With a markup that seems like it passes that bazillion percent mark, it’s no surprise that people are a little bit disenchanted with the carriers’ SMS rates these days. Okay, a bazzillion is an exaggeration, but studies have guestimated that the average cellphone carrier marks up a text message 4,090 percent. We didn’t mistakenly add a digit to that number. The markup is actually four-thousand and ninety percent. Apple, and plenty of companies before it, have taken steps to try to regain control of a communications medium that has clearly run away on customers. But unlike those who have come before it, with the exception of RIM, Apple may be taking a huge chunk of change out of the carriers’ pocket by offering an alternative messaging service on their phones. And, they’re not even going to be charging customers for the luxury of using iMessage (clearly that draconian Apple strikes again).

Apple will roll out iMessages tomorrow inside the iOS 5 update, and it’s starting to sound like those carriers we’ve all grown to love over the years will be getting worried about where their super-marked up SMS revenue may be heading. By all accounts, it sounds like it could be heading directly into the toilet.

I mean, simply put, iMessages is going to do exactly what the carriers hoped would never happen; it’s going to re-route traditional text messages through a user’s data plan instead of over the cellular network. The technologically inclined realize that there’s very little differentiating the sending of an SMS message and the sending of a packet through a data plan these days. Carriers, quite literally, bank on the fact that the general population misunderstands how these technologies work, thereby charging them a premium for sending one kind of packet over another.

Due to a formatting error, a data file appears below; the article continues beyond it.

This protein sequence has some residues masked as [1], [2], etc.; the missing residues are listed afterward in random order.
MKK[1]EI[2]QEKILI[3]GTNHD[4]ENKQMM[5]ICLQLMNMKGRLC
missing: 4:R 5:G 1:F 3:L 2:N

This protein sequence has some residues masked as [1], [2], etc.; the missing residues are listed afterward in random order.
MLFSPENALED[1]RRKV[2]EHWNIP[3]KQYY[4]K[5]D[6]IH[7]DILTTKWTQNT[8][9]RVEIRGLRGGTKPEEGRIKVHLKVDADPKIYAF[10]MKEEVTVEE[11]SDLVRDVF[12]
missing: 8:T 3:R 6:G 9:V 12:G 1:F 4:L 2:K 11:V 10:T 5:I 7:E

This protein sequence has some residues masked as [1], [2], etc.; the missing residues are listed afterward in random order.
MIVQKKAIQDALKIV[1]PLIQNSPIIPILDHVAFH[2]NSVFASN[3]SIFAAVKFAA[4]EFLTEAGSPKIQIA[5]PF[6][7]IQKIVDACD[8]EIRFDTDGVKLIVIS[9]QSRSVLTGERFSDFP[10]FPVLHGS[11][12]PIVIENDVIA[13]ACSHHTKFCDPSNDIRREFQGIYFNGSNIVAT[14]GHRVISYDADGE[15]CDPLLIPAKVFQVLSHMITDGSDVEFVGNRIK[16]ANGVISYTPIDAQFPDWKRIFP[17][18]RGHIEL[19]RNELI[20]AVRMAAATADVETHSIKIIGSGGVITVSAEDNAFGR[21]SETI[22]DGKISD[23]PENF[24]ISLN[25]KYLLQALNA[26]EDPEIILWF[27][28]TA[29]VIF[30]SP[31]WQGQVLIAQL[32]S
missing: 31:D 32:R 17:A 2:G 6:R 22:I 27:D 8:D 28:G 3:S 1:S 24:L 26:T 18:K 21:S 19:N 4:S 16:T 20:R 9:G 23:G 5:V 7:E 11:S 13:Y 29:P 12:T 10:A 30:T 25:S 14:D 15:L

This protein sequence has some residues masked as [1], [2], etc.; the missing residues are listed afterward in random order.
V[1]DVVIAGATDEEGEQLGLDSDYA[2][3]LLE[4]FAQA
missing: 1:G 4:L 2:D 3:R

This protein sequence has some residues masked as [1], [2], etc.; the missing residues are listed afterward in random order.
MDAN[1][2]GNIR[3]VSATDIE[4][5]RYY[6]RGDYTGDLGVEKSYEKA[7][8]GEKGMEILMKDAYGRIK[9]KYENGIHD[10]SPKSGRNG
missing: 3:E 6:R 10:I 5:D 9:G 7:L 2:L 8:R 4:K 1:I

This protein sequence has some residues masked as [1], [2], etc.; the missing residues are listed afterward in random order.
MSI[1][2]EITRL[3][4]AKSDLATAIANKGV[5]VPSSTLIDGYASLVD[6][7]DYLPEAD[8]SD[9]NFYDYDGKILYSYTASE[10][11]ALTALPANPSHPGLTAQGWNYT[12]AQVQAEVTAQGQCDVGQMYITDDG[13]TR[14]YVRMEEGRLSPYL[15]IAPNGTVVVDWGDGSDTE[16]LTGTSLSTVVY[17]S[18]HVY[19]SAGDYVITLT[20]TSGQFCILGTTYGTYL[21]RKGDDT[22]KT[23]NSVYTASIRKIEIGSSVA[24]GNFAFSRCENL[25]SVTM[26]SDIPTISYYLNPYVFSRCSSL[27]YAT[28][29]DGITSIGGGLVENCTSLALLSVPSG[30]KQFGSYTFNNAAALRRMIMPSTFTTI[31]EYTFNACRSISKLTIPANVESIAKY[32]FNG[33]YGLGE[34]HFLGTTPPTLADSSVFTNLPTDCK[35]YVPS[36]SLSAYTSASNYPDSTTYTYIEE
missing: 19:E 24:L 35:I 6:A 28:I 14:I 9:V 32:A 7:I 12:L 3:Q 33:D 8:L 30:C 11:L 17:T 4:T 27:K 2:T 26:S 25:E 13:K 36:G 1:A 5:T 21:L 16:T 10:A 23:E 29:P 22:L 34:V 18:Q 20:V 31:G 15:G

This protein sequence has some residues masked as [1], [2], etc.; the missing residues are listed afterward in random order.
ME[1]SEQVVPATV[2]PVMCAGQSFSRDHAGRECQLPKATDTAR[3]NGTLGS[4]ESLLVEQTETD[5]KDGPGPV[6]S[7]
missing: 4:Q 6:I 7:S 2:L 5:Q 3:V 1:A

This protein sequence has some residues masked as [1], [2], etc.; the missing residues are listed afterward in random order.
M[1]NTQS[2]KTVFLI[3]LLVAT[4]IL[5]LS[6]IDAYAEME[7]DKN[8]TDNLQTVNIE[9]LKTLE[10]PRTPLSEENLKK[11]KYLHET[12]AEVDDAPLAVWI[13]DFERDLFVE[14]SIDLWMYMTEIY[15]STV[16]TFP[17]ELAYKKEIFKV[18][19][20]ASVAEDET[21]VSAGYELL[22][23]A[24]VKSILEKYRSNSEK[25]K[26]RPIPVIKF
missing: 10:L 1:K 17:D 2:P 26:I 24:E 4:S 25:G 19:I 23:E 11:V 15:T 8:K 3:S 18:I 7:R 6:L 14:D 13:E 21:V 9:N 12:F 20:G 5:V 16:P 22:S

The carrier’s saving grace is that Apple is only circumventing the SMS system if the person on the other side of a message is using an iOS device. That means the message will be sent to iPhone, iPad, and iPod touch owners free of charge, over the data network, or Wi-Fi. Should someone with an iPhone attempt to message a Blackberry, Android, or non-smartphone user, the phone will send a traditional text message to the recipient.

SMS may not be dead, and most people, myself included, won’t be running out to cancel their SMS plans, but the new approach is certainly going to lower the reliance on the SMS plans carriers have grown to love, and it could seriously begin to threaten the $20 billion dollar text messaging industry.

It all begins with iOS 5.

iMessage, only available in iOS 5, will automagically determine whether or not a message can be delivered SMS free or if it should send out a typical SMS message. I say automagically because it’s quite magical. The user doesn’t have to determine whether or not they’re attempting to message an iOS device; instead iMessage figures it out, and then takes the appropriate route to deliver the message.

iMessage is the merging of SMS and instant messaging in a way that no other company has really pulled off successfully in the past. Users don’t know it’s happening, and instead, it just happens when it needs to happen.

Source: New York Times

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